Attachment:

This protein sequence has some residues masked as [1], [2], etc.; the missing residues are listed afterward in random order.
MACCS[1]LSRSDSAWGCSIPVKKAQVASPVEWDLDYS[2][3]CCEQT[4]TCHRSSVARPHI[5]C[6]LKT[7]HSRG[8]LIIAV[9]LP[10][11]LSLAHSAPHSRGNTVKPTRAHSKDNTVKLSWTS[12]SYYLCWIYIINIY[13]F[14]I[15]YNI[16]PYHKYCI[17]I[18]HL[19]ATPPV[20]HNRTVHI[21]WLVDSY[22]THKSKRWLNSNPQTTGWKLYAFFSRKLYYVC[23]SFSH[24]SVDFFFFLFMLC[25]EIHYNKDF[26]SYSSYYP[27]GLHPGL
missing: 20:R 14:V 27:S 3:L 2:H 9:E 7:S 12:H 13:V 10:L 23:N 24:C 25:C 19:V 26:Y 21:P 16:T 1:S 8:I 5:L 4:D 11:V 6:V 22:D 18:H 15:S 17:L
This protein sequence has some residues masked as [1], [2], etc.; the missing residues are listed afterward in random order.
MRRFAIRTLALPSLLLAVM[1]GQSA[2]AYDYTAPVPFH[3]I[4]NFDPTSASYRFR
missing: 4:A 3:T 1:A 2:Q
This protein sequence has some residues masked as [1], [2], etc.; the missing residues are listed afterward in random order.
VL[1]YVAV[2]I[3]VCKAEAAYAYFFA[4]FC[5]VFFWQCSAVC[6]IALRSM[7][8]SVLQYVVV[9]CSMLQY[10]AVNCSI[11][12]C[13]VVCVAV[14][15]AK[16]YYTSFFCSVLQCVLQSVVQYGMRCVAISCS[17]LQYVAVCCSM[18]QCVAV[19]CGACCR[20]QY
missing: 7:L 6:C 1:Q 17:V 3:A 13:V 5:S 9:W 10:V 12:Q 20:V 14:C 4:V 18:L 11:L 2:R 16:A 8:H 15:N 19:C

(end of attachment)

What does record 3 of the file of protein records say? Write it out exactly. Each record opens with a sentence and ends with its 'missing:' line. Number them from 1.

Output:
This protein sequence has some residues masked as [1], [2], etc.; the missing residues are listed afterward in random order.
VL[1]YVAV[2]I[3]VCKAEAAYAYFFA[4]FC[5]VFFWQCSAVC[6]IALRSM[7][8]SVLQYVVV[9]CSMLQY[10]AVNCSI[11][12]C[13]VVCVAV[14][15]AK[16]YYTSFFCSVLQCVLQSVVQYGMRCVAISCS[17]LQYVAVCCSM[18]QCVAV[19]CGACCR[20]QY
missing: 7:L 6:C 1:Q 17:V 3:A 13:V 5:S 9:W 10:V 12:Q 20:V 14:C 4:V 18:L 11:L 2:R 16:A 8:H 15:N 19:C